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Showing posts from April, 2011

Birding royalty - a very obliging flock of Dotterel

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At Rishton Reservoir this morning there was nothing out of the ordinary - the three Grebe nests were still intact if not a bit buffeted by the gusty easterly wind and the two drake Tufted Ducks were still hanging around. Over 70 Sand Martins were wheeling around in the breeze but there are still no House Martins. Yesterday I had my first ever Water Vole on the site.

A flock of 74 Carrion Crows had assembled in the field next to the small res where a dead sheep pointed its legs skywards. This however wasn't the reason the gang of crows was in the field as there have been quite a number there for the past week or so - don't think the Lapwings and Curlews will have much chance!

As I headed back, the news of a flock of Dotterel on Champion Moor found by a TTV'ing Tony Cooper (well done Tony!) sprang up on my phone - the perfect distraction from the wedding. Bernie and I headed out only to be told that they'd flown so we limited our trip to the local garden centre to get th…

Short-toed Lark - a Lancashire first

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It may not have the mega-rarity or even moderately rare status but in the north-west, Short-toed Larks are extremely rare and one found at Fleetwood Marsh NP yesterday was a first for Lancashire. I had got the news last night but couldn't get there so there was anxious wait for news this-morning. I'd just about given up hope when the alarm bells rang. I made up the forty or so miles in pretty good time!

The bird gave really good scope views but was too far off for decent images (I really should try digiscoping again). Anyway, here are some record shots.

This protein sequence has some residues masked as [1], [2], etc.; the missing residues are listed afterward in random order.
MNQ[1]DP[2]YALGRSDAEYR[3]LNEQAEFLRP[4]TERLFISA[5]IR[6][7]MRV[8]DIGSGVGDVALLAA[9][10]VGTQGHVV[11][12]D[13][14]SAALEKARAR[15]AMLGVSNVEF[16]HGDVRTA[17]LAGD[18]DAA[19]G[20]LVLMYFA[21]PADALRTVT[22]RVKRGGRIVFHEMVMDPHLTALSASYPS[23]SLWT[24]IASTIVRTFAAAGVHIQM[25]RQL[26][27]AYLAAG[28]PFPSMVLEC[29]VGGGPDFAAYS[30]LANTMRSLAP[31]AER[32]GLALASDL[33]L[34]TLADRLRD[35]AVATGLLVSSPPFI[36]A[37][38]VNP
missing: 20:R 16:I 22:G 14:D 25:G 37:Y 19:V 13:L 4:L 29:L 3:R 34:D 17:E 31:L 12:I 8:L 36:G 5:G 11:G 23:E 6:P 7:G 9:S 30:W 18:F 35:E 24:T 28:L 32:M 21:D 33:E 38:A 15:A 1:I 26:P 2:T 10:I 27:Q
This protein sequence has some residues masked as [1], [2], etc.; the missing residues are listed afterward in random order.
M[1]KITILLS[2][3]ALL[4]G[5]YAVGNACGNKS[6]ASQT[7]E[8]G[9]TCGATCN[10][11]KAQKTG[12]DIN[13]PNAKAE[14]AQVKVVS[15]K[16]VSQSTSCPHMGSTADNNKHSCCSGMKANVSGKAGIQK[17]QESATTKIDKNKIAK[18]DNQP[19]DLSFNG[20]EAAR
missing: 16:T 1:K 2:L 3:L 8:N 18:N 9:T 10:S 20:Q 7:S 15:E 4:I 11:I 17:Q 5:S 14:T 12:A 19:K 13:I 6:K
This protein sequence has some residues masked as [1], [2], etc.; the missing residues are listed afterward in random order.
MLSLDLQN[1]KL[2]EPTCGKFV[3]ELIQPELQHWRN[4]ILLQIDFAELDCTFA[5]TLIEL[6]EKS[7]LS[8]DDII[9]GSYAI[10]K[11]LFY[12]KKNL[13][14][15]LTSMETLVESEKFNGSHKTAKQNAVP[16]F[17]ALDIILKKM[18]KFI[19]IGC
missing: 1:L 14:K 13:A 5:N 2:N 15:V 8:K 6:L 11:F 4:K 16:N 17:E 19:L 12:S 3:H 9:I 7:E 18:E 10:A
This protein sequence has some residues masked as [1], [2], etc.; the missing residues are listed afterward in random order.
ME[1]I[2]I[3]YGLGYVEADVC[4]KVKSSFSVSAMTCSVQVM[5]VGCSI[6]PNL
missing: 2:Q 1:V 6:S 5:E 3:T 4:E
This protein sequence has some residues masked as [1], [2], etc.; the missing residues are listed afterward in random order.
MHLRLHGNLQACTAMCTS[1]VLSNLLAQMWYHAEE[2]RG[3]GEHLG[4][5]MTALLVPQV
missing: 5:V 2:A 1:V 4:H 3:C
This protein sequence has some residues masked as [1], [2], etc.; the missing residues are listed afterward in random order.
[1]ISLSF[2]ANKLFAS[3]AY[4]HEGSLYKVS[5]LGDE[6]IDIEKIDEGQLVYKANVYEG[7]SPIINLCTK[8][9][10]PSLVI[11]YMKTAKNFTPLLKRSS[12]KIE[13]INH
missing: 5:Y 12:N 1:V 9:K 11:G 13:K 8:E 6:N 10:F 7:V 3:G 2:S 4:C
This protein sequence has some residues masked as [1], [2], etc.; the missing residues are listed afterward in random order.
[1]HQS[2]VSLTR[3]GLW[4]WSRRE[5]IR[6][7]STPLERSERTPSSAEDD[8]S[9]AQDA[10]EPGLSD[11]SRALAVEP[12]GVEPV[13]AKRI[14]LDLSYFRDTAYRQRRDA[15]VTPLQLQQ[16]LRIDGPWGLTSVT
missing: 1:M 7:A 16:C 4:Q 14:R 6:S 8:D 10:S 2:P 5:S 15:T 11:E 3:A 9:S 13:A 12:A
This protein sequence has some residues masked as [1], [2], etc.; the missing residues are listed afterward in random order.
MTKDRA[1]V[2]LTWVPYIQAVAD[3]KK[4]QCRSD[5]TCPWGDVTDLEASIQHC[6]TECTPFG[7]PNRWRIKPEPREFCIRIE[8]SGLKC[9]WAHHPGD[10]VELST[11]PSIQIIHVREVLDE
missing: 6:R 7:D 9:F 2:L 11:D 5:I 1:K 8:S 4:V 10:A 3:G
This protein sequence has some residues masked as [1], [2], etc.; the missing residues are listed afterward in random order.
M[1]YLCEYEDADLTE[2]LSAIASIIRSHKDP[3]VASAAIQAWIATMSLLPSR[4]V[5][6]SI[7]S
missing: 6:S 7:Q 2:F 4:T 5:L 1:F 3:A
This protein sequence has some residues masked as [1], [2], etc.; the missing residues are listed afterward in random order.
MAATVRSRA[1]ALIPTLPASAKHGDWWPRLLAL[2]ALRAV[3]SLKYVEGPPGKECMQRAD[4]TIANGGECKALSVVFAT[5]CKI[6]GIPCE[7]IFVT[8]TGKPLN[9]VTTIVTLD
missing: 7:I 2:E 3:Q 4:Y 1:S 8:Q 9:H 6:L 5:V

There has been a previous report of this species in the May 76's from Marshside when I was a youthful starter at birding. I wish I could recall more details as the bird caused some controversy. Anyway, that was then, this is now on my Lancashire list.

And there was more on the way home in the shape of a Wood Sandpiper and singing male Pied Flycatcher in Bowland.

A Glorious Spring

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The last couple of days has seen me over in east Yorkshire doing some survey work and very pleasant it has been too! Lots of Yellow Wagtails on territory were the highlights of my wanderings but also getting my first Common and Lesser Whitethroats and Sedge Warblers of the year was good if not unexpected. The weather has been very warm and sunny like elsewhere in England and I got the distinct feeling that some of the early migrants such as Chiffchaffs have given up singing and got down to brass tacks as it were.

Today Bernie and I had a leisurely journey back via Bempton Cliffs. It was ridiculously busy, even at 9am but that didn't distract from the sensory experience! First the smell, then the cacophony and finally the views - brilliant! All the usual suspects were on show, Kittiwakes, Gannets, Guillemots, Razorbills, Fulmars and a few Puffins on the sea.
There were lots of flowers emerging but Red Campion has special significance to Bernie and me and memories of our youth!
Back i…

Whimbrel at Ardmore Point 17th April